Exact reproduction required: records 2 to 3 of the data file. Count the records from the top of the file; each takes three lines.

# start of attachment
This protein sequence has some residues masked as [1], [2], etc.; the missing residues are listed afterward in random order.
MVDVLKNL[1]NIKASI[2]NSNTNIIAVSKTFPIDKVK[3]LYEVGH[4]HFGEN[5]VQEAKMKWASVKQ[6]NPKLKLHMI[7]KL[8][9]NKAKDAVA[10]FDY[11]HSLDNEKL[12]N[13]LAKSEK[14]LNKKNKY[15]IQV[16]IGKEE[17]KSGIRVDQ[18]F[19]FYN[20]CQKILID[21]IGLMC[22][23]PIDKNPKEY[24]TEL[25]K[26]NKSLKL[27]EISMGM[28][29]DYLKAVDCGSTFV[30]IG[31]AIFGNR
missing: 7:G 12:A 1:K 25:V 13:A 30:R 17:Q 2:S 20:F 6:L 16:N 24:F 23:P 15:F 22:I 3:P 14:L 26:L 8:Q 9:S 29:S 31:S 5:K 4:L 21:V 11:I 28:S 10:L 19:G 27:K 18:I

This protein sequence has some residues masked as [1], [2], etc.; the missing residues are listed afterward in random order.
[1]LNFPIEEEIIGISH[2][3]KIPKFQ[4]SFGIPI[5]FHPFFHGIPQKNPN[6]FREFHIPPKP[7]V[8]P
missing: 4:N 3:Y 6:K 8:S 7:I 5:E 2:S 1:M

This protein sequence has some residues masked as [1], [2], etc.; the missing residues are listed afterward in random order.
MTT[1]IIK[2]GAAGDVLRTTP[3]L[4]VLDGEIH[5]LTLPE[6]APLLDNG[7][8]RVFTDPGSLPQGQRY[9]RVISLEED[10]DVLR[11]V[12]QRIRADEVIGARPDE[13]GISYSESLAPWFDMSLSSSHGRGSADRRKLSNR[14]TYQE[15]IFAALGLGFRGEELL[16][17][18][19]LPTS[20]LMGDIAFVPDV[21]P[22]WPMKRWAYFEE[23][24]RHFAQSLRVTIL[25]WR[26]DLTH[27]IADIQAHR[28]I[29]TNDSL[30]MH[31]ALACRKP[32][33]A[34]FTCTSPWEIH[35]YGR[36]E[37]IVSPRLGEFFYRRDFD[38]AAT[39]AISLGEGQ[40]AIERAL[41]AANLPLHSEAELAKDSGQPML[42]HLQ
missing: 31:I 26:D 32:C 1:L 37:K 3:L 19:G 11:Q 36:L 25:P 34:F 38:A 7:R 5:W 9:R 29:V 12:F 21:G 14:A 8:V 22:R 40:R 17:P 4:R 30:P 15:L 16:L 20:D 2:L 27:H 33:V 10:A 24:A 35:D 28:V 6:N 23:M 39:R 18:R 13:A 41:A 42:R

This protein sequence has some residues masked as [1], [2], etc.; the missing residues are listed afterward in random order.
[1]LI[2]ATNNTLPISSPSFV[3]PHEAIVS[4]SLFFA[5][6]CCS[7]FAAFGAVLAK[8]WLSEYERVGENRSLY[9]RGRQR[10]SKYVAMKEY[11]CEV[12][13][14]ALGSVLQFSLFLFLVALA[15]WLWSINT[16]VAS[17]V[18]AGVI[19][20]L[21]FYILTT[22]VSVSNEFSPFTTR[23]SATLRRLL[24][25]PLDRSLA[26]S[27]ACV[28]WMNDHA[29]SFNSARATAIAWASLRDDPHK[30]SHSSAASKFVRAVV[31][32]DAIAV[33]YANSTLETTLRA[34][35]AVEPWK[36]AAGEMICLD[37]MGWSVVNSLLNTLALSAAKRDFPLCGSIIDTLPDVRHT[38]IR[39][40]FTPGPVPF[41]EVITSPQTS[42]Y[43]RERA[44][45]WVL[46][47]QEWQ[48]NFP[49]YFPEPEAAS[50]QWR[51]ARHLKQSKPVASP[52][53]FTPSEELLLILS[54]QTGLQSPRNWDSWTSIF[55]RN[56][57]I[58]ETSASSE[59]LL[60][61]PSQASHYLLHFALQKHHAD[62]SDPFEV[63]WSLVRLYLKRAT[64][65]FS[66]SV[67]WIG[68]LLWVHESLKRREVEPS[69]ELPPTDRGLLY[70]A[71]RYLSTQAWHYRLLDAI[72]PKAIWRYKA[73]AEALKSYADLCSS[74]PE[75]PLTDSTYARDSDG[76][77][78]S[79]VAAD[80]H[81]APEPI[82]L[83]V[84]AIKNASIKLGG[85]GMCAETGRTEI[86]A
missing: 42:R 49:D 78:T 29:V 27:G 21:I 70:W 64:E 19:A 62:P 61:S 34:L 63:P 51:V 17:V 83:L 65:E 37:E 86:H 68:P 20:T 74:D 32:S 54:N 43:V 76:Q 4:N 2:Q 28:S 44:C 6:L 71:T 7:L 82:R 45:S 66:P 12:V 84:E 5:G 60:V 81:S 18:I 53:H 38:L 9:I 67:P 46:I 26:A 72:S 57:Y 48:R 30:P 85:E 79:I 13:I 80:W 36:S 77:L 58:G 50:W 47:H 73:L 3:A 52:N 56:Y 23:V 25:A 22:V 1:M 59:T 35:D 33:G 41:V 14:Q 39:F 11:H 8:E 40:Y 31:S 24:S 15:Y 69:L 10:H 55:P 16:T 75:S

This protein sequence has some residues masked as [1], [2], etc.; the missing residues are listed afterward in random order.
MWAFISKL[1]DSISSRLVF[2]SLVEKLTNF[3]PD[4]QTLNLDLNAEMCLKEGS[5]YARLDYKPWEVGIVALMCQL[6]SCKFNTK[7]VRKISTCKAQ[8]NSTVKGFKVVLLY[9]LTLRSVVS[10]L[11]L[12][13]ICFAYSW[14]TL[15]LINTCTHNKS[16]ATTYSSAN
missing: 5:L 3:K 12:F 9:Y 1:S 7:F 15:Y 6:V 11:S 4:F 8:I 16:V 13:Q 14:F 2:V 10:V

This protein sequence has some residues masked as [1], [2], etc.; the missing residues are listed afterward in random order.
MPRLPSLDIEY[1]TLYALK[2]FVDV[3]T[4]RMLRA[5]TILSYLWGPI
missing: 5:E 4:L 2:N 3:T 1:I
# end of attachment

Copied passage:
This protein sequence has some residues masked as [1], [2], etc.; the missing residues are listed afterward in random order.
[1]LNFPIEEEIIGISH[2][3]KIPKFQ[4]SFGIPI[5]FHPFFHGIPQKNPN[6]FREFHIPPKP[7]V[8]P
missing: 4:N 3:Y 6:K 8:S 7:I 5:E 2:S 1:M

This protein sequence has some residues masked as [1], [2], etc.; the missing residues are listed afterward in random order.
MTT[1]IIK[2]GAAGDVLRTTP[3]L[4]VLDGEIH[5]LTLPE[6]APLLDNG[7][8]RVFTDPGSLPQGQRY[9]RVISLEED[10]DVLR[11]V[12]QRIRADEVIGARPDE[13]GISYSESLAPWFDMSLSSSHGRGSADRRKLSNR[14]TYQE[15]IFAALGLGFRGEELL[16][17][18][19]LPTS[20]LMGDIAFVPDV[21]P[22]WPMKRWAYFEE[23][24]RHFAQSLRVTIL[25]WR[26]DLTH[27]IADIQAHR[28]I[29]TNDSL[30]MH[31]ALACRKP[32][33]A[34]FTCTSPWEIH[35]YGR[36]E[37]IVSPRLGEFFYRRDFD[38]AAT[39]AISLGEGQ[40]AIERAL[41]AANLPLHSEAELAKDSGQPML[42]HLQ
missing: 31:I 26:D 32:C 1:L 37:K 3:L 19:G 11:Q 36:L 25:P 34:F 38:A 7:R 5:W 9:R 29:V 12:F 21:G 14:A 8:V 22:R 40:R 17:P 4:R 30:P 15:L 16:L 20:D 2:L 27:H 33:V 10:A 24:A 35:D 28:V 6:N 23:M 39:R 18:R 13:A 41:A 42:R